Despite tough times for many, businesses in Clapham are showing that daily life need not go ‘up the junction’ – to quote 1970s south London band Squeeze.
The Junction Business Improvement District (BID) continues to support more than 420 businesses with advice on challenges such as keeping premises and staff safe, online seminars covering staffing issues, as well as a digital campaign through its website, Click & Collect initiatives and Apps connecting businesses and customers.
Businesses report that the consumer trend has pivotted towards small, independent shops. BID members hope that this shift is encouraging for the future of the High Street and rebuilding the local economy.
“Foodwise, the little shops that have previously struggled have gained a lot of new customers,” says Junction BID chairman Anthony Laban. “We hope those customers who now recognise how vital our little shops are will come back heavily in the aftermath of this.”
The BID plans to launch two Apps – one to develop loyalty schemes and exclusive deals for consumers, and another for BID stakeholders, helping users discover new promotions and competitions.
It has also teamed up with ShopAppy.com to promote an online local delivery service for businesses and customers within a two mile radius of Clapham Junction station.
Social distancing measures have prompted the cancellation of the 2020 social calendar. Event such as ‘Lavender in June’, to coincide with the Chelsea Flower Show, and VE Day anniversary celebrations, have been replaced with remote digital activities, virtual pub nights and online fitness and wellbeing sessions.
Communication and information have been challenging, says Mr Laban. People are asking questions to which the answer always seems to be ‘I don’t know’, especially about furloughing – how it will work, how salaries are paid. This is frustrating for an area where for so many businesses ‘cashflow is king’.
The positives, however, are there to be found. Shopping at smaller businesses has been a revelation for many people enjoying fresh produce and community spirit.
“Business owners are taking it on the chin and going ‘OK let’s do this and let’s do it with pride’,” claims Mr Laban, who has had to close his own business, the Mint Hair London hair salon.
Mr Laban is hopeful that this attitude will sustain people in repairing their businesses after the crisis is over – which, for his salon, has further connotations.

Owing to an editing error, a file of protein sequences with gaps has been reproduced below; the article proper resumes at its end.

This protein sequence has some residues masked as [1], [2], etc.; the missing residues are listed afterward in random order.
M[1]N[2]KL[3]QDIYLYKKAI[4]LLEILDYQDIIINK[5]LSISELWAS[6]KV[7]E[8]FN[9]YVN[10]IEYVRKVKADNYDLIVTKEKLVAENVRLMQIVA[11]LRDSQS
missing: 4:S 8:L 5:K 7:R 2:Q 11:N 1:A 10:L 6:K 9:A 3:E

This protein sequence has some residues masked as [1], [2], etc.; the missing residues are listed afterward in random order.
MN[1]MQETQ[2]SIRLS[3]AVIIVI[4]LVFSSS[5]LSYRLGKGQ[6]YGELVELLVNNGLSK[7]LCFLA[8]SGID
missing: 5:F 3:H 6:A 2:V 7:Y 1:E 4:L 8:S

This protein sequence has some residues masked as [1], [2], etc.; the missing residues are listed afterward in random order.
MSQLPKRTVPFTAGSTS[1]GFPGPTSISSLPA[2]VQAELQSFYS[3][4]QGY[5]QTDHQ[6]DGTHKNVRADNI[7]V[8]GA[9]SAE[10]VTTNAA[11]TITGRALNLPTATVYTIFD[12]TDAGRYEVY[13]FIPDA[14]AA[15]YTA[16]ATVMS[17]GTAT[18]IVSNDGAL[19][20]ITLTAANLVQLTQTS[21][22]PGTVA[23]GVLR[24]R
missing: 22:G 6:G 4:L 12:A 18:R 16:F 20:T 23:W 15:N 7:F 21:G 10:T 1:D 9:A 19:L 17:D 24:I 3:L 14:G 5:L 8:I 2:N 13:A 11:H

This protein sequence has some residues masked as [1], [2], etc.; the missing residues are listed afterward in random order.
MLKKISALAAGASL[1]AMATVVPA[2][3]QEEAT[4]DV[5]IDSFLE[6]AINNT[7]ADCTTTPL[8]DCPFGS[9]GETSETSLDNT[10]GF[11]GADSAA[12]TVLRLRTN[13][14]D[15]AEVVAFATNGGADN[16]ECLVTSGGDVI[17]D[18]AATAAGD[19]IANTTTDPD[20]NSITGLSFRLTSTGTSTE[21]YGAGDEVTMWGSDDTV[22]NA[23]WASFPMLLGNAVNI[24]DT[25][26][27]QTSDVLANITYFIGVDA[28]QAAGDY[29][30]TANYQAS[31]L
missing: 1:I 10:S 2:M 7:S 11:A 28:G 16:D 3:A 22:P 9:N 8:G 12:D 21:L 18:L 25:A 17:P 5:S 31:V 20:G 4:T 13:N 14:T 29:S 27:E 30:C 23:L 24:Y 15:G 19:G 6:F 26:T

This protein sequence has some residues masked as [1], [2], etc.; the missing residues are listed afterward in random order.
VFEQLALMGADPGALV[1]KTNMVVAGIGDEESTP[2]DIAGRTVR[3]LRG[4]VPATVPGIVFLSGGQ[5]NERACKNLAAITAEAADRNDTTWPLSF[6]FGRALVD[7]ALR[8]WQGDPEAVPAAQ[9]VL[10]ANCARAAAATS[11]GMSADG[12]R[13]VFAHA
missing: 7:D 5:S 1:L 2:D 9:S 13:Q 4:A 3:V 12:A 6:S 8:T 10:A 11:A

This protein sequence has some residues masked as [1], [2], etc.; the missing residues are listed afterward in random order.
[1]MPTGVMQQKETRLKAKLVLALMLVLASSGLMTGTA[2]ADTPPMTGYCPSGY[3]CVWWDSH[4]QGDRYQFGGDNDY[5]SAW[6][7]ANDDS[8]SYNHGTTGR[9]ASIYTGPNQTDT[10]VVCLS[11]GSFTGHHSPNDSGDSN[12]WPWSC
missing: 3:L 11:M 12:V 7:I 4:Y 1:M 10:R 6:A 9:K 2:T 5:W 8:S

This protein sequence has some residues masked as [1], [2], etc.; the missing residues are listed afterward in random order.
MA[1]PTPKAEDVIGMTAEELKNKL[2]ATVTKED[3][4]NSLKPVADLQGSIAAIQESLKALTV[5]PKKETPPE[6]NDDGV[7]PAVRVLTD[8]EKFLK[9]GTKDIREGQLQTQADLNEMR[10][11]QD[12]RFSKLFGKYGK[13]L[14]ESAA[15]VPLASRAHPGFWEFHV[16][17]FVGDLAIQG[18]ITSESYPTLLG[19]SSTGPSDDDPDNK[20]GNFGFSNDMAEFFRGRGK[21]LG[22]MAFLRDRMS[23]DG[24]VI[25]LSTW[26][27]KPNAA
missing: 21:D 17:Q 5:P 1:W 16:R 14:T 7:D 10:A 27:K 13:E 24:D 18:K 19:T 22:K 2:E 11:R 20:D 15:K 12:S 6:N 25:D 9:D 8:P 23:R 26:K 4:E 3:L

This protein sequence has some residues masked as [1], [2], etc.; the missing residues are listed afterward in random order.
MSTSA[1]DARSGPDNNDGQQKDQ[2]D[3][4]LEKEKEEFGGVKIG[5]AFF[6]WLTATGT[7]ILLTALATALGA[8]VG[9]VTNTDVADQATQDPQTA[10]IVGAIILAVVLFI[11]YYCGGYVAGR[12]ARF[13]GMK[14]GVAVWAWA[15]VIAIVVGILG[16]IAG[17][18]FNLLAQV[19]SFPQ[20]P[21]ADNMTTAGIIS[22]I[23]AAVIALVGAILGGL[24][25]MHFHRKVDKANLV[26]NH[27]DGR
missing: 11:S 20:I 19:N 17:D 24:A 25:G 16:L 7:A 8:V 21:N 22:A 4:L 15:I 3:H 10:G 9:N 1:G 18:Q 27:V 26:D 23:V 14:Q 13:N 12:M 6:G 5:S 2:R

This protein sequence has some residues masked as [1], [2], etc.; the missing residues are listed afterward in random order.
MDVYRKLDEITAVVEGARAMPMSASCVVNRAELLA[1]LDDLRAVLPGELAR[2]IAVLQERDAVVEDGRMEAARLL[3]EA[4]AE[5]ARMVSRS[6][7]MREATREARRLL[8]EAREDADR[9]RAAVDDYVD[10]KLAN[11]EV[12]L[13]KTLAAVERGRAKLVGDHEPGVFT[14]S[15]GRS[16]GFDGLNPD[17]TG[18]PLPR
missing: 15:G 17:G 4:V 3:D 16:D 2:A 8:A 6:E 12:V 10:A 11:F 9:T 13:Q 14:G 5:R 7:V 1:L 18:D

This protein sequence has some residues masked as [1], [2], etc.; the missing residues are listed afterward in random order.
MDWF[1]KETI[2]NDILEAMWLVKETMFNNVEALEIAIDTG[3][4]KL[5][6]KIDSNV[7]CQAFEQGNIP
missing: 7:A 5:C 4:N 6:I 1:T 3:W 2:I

“There’ll be an awful lot of self-hairdressing and brutal haircuts, and we’ll be doing a lot of repair,” he jokes.
The lockdown puts a different pressure on Source Bulk Foods, according to managing director Makayla Drummond-May, who has had to hire new staff, order in large amounts of stock to deal with soaring demand, and roll out a Click & Collect service.
Extra staff were required when staple foods started flying off shelves, and to monitor the door, now only three customers are allowed in at a time.
“To train staff under social distancing has been challenging because you can’t get close to show them things,” says Ms Drummond-May.
People’s shopping habits have changed towards home baking. Ms Drummond-May reports her top-selling items are baker’s flour, plain flour and whole-wheat flour.
Customers have sought out natural health remedies, buying up the claimed immunity-boosting Camu Camu powder and kilos of turmeric powder.
While cautious of a potential ripple effect in productivity down supply chains, as suppliers can’t keep up with demand, or are themselves affected by social distancing and attrition from illness, Ms Drummond-May notes a positive new energy.
“Social distancing makes you more aware of people around you,” she said. One customer used his Click & Collect order to deliver as gift bags to nurses living on his street.
Another Northcote Road business which continues to trade is family-run deli and cheese shop Hamish Johnston.
The shop, which has been in Battersea for more than 25 years and sells 150 different cheeses, has created a customer counter in front of the entrance, and takes phone orders for home deliveries, which are increasing by the day.
“It’s much more relaxing for the customer not to be in that unnerving environment when they’re bouncing around off other customers,” said retail manager Mr Collins.
The shop’s policy of hiring young kids on student holidays means it is already well ensconced into the community fabric. That tight-knit spirit has been galvanised over the past weeks.
One customer who runs a micro gin distillery even supplied the shop with hand sanitiser after he switched production to help with the demand – Mr Collins reported that, pleasingly, it smells exactly like gin.
“There’s more of a pulling together and a wartime spirit,” says Mr Collins. “It’s quite touching, jumping on the bicycle and going around to see some of our elderly customers to drop off provisions, many of them are in pretty tricky scenarios.”
All image credits: The Junction BID.